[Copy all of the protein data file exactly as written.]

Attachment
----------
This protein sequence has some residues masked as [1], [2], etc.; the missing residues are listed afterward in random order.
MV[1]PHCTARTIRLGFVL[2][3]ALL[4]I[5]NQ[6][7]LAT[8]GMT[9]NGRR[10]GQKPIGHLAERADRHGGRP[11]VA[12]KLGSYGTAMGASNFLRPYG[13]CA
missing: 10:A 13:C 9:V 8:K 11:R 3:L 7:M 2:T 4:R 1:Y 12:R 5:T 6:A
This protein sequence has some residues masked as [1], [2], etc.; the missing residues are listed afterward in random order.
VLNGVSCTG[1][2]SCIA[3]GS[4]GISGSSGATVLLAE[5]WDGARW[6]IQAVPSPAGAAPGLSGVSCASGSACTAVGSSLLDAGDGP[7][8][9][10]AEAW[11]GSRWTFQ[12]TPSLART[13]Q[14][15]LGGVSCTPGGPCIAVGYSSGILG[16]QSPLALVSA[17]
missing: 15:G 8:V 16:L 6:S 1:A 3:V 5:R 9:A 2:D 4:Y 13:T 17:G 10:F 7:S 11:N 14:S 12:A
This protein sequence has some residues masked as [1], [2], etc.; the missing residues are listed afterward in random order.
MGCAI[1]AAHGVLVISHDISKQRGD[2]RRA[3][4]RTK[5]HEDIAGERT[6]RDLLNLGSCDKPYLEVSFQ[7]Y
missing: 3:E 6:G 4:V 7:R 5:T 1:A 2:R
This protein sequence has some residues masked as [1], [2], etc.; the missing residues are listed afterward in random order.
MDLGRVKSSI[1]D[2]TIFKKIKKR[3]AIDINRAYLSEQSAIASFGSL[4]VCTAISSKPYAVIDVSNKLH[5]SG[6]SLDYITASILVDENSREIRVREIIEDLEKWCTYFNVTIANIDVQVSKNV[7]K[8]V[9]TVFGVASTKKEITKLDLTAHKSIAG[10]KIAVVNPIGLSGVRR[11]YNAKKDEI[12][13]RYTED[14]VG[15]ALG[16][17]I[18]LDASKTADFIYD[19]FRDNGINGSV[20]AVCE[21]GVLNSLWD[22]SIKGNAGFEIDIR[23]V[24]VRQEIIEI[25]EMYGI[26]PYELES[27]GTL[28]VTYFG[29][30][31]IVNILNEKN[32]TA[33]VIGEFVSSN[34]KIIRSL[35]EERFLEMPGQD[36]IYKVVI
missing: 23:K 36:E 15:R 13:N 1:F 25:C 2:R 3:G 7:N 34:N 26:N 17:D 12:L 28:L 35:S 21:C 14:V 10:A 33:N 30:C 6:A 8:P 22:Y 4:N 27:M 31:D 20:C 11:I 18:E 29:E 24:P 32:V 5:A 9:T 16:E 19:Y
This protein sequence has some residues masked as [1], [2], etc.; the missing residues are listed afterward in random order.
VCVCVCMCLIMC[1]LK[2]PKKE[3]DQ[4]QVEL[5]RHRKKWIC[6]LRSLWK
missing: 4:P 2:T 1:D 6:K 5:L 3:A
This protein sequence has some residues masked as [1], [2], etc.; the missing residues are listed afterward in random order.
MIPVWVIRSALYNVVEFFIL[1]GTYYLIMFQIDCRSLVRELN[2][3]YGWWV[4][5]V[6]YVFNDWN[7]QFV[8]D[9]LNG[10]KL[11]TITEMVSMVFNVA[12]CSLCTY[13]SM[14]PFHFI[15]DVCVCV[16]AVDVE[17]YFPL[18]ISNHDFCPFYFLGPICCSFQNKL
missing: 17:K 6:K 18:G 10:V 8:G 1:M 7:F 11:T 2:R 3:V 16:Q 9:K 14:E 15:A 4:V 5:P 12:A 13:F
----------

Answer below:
This protein sequence has some residues masked as [1], [2], etc.; the missing residues are listed afterward in random order.
MV[1]PHCTARTIRLGFVL[2][3]ALL[4]I[5]NQ[6][7]LAT[8]GMT[9]NGRR[10]GQKPIGHLAERADRHGGRP[11]VA[12]KLGSYGTAMGASNFLRPYG[13]CA
missing: 10:A 13:C 9:V 8:K 11:R 3:L 7:M 2:T 4:R 1:Y 12:R 5:T 6:A
This protein sequence has some residues masked as [1], [2], etc.; the missing residues are listed afterward in random order.
VLNGVSCTG[1][2]SCIA[3]GS[4]GISGSSGATVLLAE[5]WDGARW[6]IQAVPSPAGAAPGLSGVSCASGSACTAVGSSLLDAGDGP[7][8][9][10]AEAW[11]GSRWTFQ[12]TPSLART[13]Q[14][15]LGGVSCTPGGPCIAVGYSSGILG[16]QSPLALVSA[17]
missing: 15:G 8:V 16:L 6:S 1:A 3:V 5:R 9:A 2:D 4:Y 13:T 17:G 10:F 7:S 11:N 14:S 12:A
This protein sequence has some residues masked as [1], [2], etc.; the missing residues are listed afterward in random order.
MGCAI[1]AAHGVLVISHDISKQRGD[2]RRA[3][4]RTK[5]HEDIAGERT[6]RDLLNLGSCDKPYLEVSFQ[7]Y
missing: 3:E 6:G 4:V 7:R 5:T 1:A 2:R
This protein sequence has some residues masked as [1], [2], etc.; the missing residues are listed afterward in random order.
MDLGRVKSSI[1]D[2]TIFKKIKKR[3]AIDINRAYLSEQSAIASFGSL[4]VCTAISSKPYAVIDVSNKLH[5]SG[6]SLDYITASILVDENSREIRVREIIEDLEKWCTYFNVTIANIDVQVSKNV[7]K[8]V[9]TVFGVASTKKEITKLDLTAHKSIAG[10]KIAVVNPIGLSGVRR[11]YNAKKDEI[12][13]RYTED[14]VG[15]ALG[16][17]I[18]LDASKTADFIYD[19]FRDNGINGSV[20]AVCE[21]GVLNSLWD[22]SIKGNAGFEIDIR[23]V[24]VRQEIIEI[25]EMYGI[26]PYELES[27]GTL[28]VTYFG[29][30][31]IVNILNEKN[32]TA[33]VIGEFVSSN[34]KIIRSL[35]EERFLEMPGQD[36]IYKVVI
missing: 23:K 36:E 15:R 13:N 1:F 25:C 2:R 3:G 7:N 34:N 26:N 17:D 12:L 28:L 35:S 21:C 14:V 10:A 33:N 30:C 6:A 8:P 22:Y 4:N 27:M 31:D 20:C 11:I 18:E 29:E 24:P 32:V 5:A 9:T 16:E 19:Y
This protein sequence has some residues masked as [1], [2], etc.; the missing residues are listed afterward in random order.
VCVCVCMCLIMC[1]LK[2]PKKE[3]DQ[4]QVEL[5]RHRKKWIC[6]LRSLWK
missing: 4:P 2:T 1:D 6:K 5:L 3:A
This protein sequence has some residues masked as [1], [2], etc.; the missing residues are listed afterward in random order.
MIPVWVIRSALYNVVEFFIL[1]GTYYLIMFQIDCRSLVRELN[2][3]YGWWV[4][5]V[6]YVFNDWN[7]QFV[8]D[9]LNG[10]KL[11]TITEMVSMVFNVA[12]CSLCTY[13]SM[14]PFHFI[15]DVCVCV[16]AVDVE[17]YFPL[18]ISNHDFCPFYFLGPICCSFQNKL
missing: 17:K 6:K 18:G 10:V 8:G 1:M 7:F 11:T 2:R 3:V 16:Q 9:K 14:E 15:A 4:V 5:P 12:A 13:F